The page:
:o You're welcome!
Under the 6.0 system a fall was not a complete faux pas. If a skater made an attempt to land a difficult jump - say the quad - they were still given marks for the effort. If they planned to do a jump and then left it out completely or opened up in the jump and didn't rotate at all - now that was and still is a complete faux pas - even under the new marking system.
With CoP there is a run out of individual scores for elements in the TES. So it is not too difficult to understand the mentality of the judges for faux pas.
Judging under 6.0 was all about who was better than who. What constituted 'better', at an elite-level well skated event, often rode on who skated cleanly. A mandatory .2 deduction for a fall is huge when you're fighting for the top. What attempting a quad and falling could do is give skaters a higher 'base'... so you're right in that it wasn't necessarily a faux pax. Whether or not it 'counted' for anything in the minds of judges depends on how good the attempt was. For example, 'this is a jump I can land all the time, but in this instance I didn't make it' it's far better than 'I'm throwing this in and praying that just maybe it'll work this time'. But ultimately, and I think this is the same think Joe was getting at, in 6.0 it doesn't matter what 'math' the judges did because it was all about the ordinals.
But certainly CoP has changed the way skaters view attemping jumps/falling on jumps... the risk factor is not as high anymore since they have so many other opportunities to 'make up points'.
Erica, I have heard judges comment that what they like about the new judging system is that the burden is lessened in coming up with an overall assesment of the competition.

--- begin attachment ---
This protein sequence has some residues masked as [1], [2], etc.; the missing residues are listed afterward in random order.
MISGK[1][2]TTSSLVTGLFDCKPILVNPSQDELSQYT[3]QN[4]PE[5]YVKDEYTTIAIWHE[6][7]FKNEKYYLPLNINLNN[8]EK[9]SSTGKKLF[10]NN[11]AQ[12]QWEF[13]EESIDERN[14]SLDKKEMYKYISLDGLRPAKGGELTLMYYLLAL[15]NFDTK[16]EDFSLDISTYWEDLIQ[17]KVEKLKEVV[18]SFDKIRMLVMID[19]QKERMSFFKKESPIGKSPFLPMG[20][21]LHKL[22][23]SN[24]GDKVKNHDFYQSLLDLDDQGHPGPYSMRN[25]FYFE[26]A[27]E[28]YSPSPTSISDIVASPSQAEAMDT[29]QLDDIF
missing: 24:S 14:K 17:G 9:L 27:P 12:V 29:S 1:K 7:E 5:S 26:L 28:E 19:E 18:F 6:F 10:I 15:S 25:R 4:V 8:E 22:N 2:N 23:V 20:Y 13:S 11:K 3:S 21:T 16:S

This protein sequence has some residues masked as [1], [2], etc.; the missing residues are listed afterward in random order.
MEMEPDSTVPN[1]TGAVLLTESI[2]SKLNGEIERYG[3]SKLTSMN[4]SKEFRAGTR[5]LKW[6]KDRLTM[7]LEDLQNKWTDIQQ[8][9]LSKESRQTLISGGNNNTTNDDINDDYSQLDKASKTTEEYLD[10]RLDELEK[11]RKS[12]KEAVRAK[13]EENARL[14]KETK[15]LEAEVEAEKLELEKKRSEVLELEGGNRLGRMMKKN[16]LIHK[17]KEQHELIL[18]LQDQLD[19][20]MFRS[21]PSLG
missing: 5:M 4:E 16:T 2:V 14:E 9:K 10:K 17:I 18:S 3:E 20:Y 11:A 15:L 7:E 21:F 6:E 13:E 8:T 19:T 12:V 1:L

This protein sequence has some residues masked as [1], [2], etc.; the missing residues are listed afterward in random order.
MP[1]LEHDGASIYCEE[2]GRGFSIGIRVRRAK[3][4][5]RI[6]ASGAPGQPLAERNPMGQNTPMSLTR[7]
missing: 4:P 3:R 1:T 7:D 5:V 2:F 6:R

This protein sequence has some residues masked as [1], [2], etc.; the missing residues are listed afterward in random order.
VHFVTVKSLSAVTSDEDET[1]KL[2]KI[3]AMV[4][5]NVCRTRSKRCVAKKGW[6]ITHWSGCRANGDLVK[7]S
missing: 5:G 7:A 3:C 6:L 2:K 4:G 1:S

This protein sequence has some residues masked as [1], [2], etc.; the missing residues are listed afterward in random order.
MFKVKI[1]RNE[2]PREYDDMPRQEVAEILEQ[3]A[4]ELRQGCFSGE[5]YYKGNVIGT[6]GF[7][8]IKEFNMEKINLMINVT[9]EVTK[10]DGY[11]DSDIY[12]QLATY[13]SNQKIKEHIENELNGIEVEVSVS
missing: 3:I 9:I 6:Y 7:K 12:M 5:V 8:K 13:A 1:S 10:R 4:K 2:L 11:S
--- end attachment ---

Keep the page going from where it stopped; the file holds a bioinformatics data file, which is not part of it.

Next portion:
That is, under ordinal judging each judge must juggle in his/her mind whether skater A's fast well-centered spin is more meritorious than skater B's beautifully extended spirial. Under CoP judging, you can just give out a number for each element and let the totals fall where they may.
From your experience, what do you think about that?
Erica - I just want to wish you all the best as an up and coming judge.
As to the two separate panels for judging COP TES and PCS, I was all for that on day one of the intro to COP. I can not believe a single mind can concentrate on all the explicit factors that go into judging.
Mathman - I can imagine that I'll have a more informed opinion once I have judged under both systems, but going from the practice judging I've done and just my own gut feeling.... I like CoP a whole lot better. The reason you named is definitely a big one, and I've heard that same comment from many experienced judges. With 6.0 you essentially have to remember, and hold in memory, your impressions of all skaters in that event. With CoP you're relieved of that pressure, because you don't have to compare skater A with skater X, Y and Z - you just need to compare skater A against a set standard and award GOE and PCS accordingly. Where before the judge had to do the math and keeping track of who was where and why and how... the computer now takes care of it for you. You are still under stress in that you still want to be fair and still want to have the right outcome, but it does make things easier in one sense.
However, what I am less sure of is whether I agree with that ideology at all - do we really get better results by losing sight of direct comparaison? There are certainly valid merits and complaints as far as CoP goes. For one, some people complain now that flawed performances end up taking medals where "better performances" (in their opinions) lose. And that will probably the eternal debate. I don't think there's a right answer. We are human, the system is created by human, it's still a subjective sport - as much as we try to quantify it, it's still highly qualitative.... no system will produce 100% accurate results 100% of the time.
Erica, "knowing" you via these boards will make it a lot harder to grouse about judging results. Best of luck to you, and thanks for all your dedication.
Yes, that's the very point that causes me misgivings about the whole CoP approach. Figure skating is a judged sport. Ordinal judging acknowledges that fact of life in a straightforward way. CoP kind of dances around it, neither fish nor fowl.Originally Posted by Erica Lee
Posters who figure skate in competitions past or present understand the scoring of contestants. There should not be any arguments but plenty of discussions. Joe Inman popped in here a few times and it was a pleasure to read what he considered "the character of the music".
Thanks everyone... but hey, I've complained about my fair share of results and judging panels too (especially when I was competitive, and certainly as a fan), so don't let me get in your way